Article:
(3) Withholding concession of either interviews or letters or both, for a maximum period of three months
(4) In cases of furlough, the furlough period not to be counted towards sentence.'
therefore, furlough is not an absolute right of the prisoner but nonetheless it is a right or privilege admissible and regulated under the provisions of Section 48A of the Prisons Act and Bombay (Furlough and Parole Leave) Rules. From a conjoint reading of these two provisions, one of the punishments which could have been given to the prisoner for late surrender is forfeiture of furlough. In the case of Bhikhabhai Devshi v. State of Gujarat & Ors, (supra) Hon'ble Mr. Justice R.A. Mehta (as he then was) in para-22 thereof, speaking for the Full Bench observed:
'.....Under Sec.48A, the punishing authority has the discretion to impose punishments mentioned in that section, for the offences of late surrender. The authority may decide to impose any one or more punishments mentioned in Sec.48A, which includes the punishment of loss of forfeiture or privilege of furlough. Having regard to the facts, circumstances and gravity of late surrender, the authority may decide to impose punishment other than forfeiture of furlough or impose punishment of part forfeiture of furlough....'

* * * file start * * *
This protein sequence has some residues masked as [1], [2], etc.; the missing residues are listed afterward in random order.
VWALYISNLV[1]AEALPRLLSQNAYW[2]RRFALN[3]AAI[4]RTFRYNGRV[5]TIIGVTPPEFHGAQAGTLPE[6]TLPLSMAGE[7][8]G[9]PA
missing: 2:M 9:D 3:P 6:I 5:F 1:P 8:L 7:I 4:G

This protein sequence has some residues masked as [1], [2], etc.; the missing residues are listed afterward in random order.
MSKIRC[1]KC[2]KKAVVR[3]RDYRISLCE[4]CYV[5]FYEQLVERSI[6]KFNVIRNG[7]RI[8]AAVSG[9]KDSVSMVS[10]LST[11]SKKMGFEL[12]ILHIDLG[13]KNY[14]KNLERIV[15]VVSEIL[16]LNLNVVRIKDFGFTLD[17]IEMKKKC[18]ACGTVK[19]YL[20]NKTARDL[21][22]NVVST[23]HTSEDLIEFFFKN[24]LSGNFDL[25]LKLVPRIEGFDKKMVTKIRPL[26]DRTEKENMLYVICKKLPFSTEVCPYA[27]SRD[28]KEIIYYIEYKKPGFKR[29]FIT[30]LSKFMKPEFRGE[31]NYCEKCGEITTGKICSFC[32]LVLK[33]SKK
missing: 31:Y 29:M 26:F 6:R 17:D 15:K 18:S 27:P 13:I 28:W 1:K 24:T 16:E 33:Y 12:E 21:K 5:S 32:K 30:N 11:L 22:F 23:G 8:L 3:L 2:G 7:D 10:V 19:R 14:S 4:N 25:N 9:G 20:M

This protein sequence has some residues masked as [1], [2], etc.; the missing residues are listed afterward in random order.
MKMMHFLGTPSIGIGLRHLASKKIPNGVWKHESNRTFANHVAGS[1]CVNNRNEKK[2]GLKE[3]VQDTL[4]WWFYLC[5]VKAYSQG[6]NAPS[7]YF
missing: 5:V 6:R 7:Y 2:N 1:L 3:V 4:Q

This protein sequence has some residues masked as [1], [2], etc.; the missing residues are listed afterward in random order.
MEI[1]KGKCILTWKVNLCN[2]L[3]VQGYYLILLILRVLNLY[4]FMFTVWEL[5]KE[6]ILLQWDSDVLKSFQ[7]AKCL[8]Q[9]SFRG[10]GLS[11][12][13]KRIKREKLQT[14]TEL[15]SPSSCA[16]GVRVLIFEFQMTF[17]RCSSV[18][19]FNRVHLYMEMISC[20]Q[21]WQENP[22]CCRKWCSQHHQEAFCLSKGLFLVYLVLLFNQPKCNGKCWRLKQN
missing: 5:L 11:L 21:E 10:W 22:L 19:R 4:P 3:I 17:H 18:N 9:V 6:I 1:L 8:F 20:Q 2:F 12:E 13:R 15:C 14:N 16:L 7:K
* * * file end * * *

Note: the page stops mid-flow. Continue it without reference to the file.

11. Making reference to Rule 1316 of the Bombay Jail Manual, Hon'ble Mr. Justice R.A. Mehta (as he then was), speaking for the Full Bench in para-33 of the judgment, observed: 'Rule 1316 of the Bombay Jail Manual provides that 'no prisoner shall be punished twice for the same offence'. Therefore, once a prisoner is punished for his prison offence of late surrender by the Superintendent, the matter of prison offence will rest there and any other punishment thereafter for the same Act or misconduct is barred'. Referring to the facts of that case Mr. Justice Mehta has said, 'in the present case the authorities called for the explanation for late surrender by 25 days and imposed punishment of cut in remission of 25 days and as stated in the affidavit-in-reply, for late surrender by 25 days, only the minimum punishment of the cut in remission by 25 days was imposed and that was the only punishment imposed. It is also clearly stated in the affidavit-in-reply that forfeiture of furlough was not a punishment imposed by the jail authorities. It is submitted that forfeiture of furlough is an automatic consequence of operation of Rule 4(10)' (emphasis provided).